Holiday Celebrations

Because family activities, social functions and even work activities are often centered around food during the holidays, it’s no wonder that this time of year brings the greatest rates of disordered eating. Individuals with Anorexia, Bulimia or Binge Eating Disorders may find it increasingly difficult to endure the additional pressures of food associated with the holidays if they aren’t prepared. It is important to know the difficulties the holiday season may bring, so prepare to take care of yourself emotionally and physically during this time. With appropriate planning ahead of time, you can help to alleviate the stress associated with holiday eating.

It is important to remember to practice the basics of good self-care. In addition to getting enough sleep and healthy amounts of regular exercise, good nutrition is a must! Use the tips below to help meet your nutritional needs so your body can better handle the stressors of the season.

Start with a healthy breakfast. It’s been said over and over but having a well-balanced meal shortly after you wake up is essential. Try one or two servings of a high fiber cereal with fresh fruit for a burst of much needed energy. Add a source of protein like an egg or turkey bacon to help stabilize your blood sugar and increase your concentration throughout the morning.

Eat colorful meals. Be sure to include foods rich in natural color to your plate this holiday season. For example, the deep green of spinach and bright orange of carrots indicate that they are loaded with an array of vitamins, minerals and disease fighting antioxidants that can help boost your immunity and possibly alleviate depression.

Don’t forget to hydrate. In our efforts to eat healthy we often forget one essential nutrient… water! Because our bodies are made up primarily of water, it is important to drink adequate fluids and avoid the dehydrating effects of caffeine. How much water you need varies from person to person but consuming at least eight 8-ounce glasses each day is a good rule of thumb to remember.

Deck the Halls. This time of year brings together families and expectations which can be either joyous, depressing or both. Individuals can experience tremendous pressures to perform up to their family’s and their own expectations. Family gatherings can create significant tension. Some individuals may experience significant loneliness from social isolation or the loss of loved ones. We must be sensitive to the feelings of our patients at this very special time of the year.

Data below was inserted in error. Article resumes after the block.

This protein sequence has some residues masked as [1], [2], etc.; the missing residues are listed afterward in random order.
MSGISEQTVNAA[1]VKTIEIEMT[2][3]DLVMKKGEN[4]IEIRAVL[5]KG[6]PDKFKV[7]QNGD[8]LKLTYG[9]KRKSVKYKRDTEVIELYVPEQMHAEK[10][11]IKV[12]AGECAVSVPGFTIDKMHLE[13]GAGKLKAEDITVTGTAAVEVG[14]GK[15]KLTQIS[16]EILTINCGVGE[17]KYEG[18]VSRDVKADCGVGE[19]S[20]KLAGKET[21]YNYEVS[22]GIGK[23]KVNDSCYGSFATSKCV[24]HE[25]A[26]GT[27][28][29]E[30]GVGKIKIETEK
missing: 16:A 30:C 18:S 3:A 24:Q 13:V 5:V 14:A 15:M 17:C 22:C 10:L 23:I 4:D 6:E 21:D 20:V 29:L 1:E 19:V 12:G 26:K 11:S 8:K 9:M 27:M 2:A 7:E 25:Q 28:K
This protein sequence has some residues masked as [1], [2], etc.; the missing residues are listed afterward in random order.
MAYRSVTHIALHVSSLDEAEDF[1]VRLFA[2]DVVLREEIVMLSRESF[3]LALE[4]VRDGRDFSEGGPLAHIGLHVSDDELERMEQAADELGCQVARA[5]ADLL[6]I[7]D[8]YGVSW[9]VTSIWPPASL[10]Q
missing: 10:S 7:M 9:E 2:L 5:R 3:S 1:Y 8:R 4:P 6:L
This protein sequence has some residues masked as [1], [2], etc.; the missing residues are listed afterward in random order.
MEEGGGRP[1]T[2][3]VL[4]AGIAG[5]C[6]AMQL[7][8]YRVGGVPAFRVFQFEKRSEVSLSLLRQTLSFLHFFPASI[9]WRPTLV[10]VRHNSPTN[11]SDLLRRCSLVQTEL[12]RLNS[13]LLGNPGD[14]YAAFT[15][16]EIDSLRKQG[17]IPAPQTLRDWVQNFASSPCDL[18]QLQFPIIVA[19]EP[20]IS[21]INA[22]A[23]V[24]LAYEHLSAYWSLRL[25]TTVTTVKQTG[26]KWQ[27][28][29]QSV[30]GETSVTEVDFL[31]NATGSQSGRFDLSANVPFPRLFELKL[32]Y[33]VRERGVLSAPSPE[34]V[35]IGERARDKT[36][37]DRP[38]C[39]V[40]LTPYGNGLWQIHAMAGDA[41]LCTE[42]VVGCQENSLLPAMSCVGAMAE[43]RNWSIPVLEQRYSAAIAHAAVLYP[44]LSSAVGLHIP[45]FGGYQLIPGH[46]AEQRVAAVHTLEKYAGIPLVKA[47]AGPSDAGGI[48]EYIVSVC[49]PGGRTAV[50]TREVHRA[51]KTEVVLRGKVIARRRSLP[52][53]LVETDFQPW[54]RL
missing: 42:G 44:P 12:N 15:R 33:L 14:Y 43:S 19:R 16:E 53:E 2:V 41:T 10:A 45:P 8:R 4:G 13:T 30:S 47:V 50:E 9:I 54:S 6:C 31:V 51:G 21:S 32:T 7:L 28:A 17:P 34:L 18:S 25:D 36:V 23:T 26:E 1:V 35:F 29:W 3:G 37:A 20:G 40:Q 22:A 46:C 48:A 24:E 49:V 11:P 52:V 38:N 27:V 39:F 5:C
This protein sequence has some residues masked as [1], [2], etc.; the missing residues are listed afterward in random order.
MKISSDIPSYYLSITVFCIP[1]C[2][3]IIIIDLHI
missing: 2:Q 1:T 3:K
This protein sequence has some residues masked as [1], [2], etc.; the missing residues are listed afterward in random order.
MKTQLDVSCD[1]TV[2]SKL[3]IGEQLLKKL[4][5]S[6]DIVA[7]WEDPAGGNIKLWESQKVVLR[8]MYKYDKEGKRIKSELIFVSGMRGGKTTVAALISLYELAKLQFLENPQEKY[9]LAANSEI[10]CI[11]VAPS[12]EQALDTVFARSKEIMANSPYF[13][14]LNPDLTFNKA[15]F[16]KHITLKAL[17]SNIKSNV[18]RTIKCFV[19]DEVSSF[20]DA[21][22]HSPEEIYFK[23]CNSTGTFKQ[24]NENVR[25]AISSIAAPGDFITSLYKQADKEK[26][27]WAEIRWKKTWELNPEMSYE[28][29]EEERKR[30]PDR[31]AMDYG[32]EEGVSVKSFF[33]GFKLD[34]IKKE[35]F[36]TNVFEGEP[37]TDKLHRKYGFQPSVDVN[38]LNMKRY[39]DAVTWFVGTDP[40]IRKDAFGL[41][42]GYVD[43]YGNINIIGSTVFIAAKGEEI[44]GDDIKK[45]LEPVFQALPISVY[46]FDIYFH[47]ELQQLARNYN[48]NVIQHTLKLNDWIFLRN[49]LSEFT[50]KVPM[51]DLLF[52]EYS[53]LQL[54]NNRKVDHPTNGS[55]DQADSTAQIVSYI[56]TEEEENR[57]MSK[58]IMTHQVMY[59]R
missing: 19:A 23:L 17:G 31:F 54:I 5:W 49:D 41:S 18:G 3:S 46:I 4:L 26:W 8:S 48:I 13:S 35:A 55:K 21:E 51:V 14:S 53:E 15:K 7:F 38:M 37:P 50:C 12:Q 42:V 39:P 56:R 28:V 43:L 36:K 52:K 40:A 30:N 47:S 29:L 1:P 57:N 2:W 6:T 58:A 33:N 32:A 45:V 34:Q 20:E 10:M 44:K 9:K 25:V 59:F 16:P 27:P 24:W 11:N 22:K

Cookies, Sweets, Holiday Dinners and Buffets. Can you think of any time of the year that can be more threatening to an eating disorder patient? Eating disorders are all about control and the amount of food that is everywhere can be overwhelming. Meal plans and support from families, friends, and clinicians are crucial at this time of year.

Reflections on the Way We Were. Some times eating disorders can be secretive disorders. It is important for the patient and the clinician to work on bringing these secretive thoughts out into the open. Discussion of fears and stresses will help cope with this challenging time of year. Recovering individuals need to be a step ahead of the many triggers that the holiday season brings by carefully thinking through some of these issues and putting together a strong relapse prevention plan.

Choose Recovery. Choose recovery one decision at a time. You have the capacity to make life sustaining choices. What you want your life to look like in recovery can happen. Take charge of your recovery daily.

Ask for help. Remember you can’t recover alone. Stay connected with others. Broaden your base of community support. Go to a meeting. Pick up the phone.

The holidays can be hard to navigate if you don’t nurture your body, mind, heart and spirit. Enlist the help of family and friends to keep you on track and to avoid isolation, and remind yourself that all foods fit when you practice balance, variety and moderation.

Give yourself a gift this season. The gift of healthy living.

Excerpts from 2012 ANAD Newsletter

Blessed Thanksgiving from all of us at Samaritan Counseling Center!!!!

professional counseling and care for the mind, body and spirit

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